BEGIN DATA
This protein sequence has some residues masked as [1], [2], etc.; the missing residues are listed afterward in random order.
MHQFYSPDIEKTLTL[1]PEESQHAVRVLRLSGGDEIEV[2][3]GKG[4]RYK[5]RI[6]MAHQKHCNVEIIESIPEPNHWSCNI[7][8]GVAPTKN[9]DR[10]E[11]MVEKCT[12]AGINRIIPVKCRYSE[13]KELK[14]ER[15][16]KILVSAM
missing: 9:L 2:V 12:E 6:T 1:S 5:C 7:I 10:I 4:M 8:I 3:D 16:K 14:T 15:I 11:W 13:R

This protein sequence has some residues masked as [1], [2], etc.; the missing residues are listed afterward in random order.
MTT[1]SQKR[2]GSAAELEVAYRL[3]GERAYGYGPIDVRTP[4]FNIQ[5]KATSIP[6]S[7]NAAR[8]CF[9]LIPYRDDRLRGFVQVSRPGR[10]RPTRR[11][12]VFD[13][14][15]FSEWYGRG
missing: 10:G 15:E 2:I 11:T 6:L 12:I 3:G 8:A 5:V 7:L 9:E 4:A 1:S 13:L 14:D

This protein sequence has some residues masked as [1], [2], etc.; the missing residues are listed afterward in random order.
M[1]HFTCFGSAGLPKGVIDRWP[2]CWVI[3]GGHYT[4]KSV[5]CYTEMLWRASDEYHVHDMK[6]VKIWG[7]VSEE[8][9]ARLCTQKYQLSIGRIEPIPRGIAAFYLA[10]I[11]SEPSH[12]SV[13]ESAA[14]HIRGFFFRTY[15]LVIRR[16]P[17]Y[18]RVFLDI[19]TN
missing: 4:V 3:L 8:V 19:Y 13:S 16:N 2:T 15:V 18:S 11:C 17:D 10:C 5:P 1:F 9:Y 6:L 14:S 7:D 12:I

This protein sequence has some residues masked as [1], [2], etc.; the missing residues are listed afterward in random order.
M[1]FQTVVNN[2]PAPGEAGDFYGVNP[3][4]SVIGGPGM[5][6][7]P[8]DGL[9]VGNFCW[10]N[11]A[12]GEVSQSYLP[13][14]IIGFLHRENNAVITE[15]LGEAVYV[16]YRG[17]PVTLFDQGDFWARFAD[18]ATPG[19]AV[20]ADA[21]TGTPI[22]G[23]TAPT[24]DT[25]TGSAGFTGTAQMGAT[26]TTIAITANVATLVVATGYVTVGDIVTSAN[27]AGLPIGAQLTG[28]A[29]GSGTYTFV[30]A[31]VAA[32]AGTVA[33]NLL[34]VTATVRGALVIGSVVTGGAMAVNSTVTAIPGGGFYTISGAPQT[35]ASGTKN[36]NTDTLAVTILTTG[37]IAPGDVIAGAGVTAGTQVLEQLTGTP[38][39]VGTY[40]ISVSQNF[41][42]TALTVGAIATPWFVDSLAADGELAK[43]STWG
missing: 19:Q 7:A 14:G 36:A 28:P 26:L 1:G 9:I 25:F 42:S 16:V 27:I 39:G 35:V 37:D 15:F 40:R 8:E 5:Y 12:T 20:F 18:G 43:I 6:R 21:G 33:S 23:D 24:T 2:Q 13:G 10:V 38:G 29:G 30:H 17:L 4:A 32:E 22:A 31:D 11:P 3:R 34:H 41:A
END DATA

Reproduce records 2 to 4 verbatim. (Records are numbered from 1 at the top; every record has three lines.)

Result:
This protein sequence has some residues masked as [1], [2], etc.; the missing residues are listed afterward in random order.
MTT[1]SQKR[2]GSAAELEVAYRL[3]GERAYGYGPIDVRTP[4]FNIQ[5]KATSIP[6]S[7]NAAR[8]CF[9]LIPYRDDRLRGFVQVSRPGR[10]RPTRR[11][12]VFD[13][14][15]FSEWYGRG
missing: 10:G 15:E 2:I 11:T 6:L 12:I 3:G 8:A 5:V 7:L 9:E 4:A 1:S 13:L 14:D

This protein sequence has some residues masked as [1], [2], etc.; the missing residues are listed afterward in random order.
M[1]HFTCFGSAGLPKGVIDRWP[2]CWVI[3]GGHYT[4]KSV[5]CYTEMLWRASDEYHVHDMK[6]VKIWG[7]VSEE[8][9]ARLCTQKYQLSIGRIEPIPRGIAAFYLA[10]I[11]SEPSH[12]SV[13]ESAA[14]HIRGFFFRTY[15]LVIRR[16]P[17]Y[18]RVFLDI[19]TN
missing: 4:V 3:L 8:V 19:Y 13:S 16:N 2:T 15:V 18:S 11:C 17:D 10:C 5:P 1:F 9:Y 6:L 14:S 7:D 12:I

This protein sequence has some residues masked as [1], [2], etc.; the missing residues are listed afterward in random order.
M[1]FQTVVNN[2]PAPGEAGDFYGVNP[3][4]SVIGGPGM[5][6][7]P[8]DGL[9]VGNFCW[10]N[11]A[12]GEVSQSYLP[13][14]IIGFLHRENNAVITE[15]LGEAVYV[16]YRG[17]PVTLFDQGDFWARFAD[18]ATPG[19]AV[20]ADA[21]TGTPI[22]G[23]TAPT[24]DT[25]TGSAGFTGTAQMGAT[26]TTIAITANVATLVVATGYVTVGDIVTSAN[27]AGLPIGAQLTG[28]A[29]GSGTYTFV[30]A[31]VAA[32]AGTVA[33]NLL[34]VTATVRGALVIGSVVTGGAMAVNSTVTAIPGGGFYTISGAPQT[35]ASGTKN[36]NTDTLAVTILTTG[37]IAPGDVIAGAGVTAGTQVLEQLTGTP[38][39]VGTY[40]ISVSQNF[41][42]TALTVGAIATPWFVDSLAADGELAK[43]STWG
missing: 19:Q 7:A 14:G 36:A 28:P 26:L 1:G 9:I 25:F 42:S 16:V 27:I 39:G 35:V 37:D 15:F 40:R 8:E 5:Y 12:T 20:F 18:G 43:I 6:R 21:G 33:S 23:D 24:T 2:Q 13:G 10:V 38:G 29:G 30:H 17:L 4:A 32:E 22:A 31:D 11:P 3:R 34:H 41:A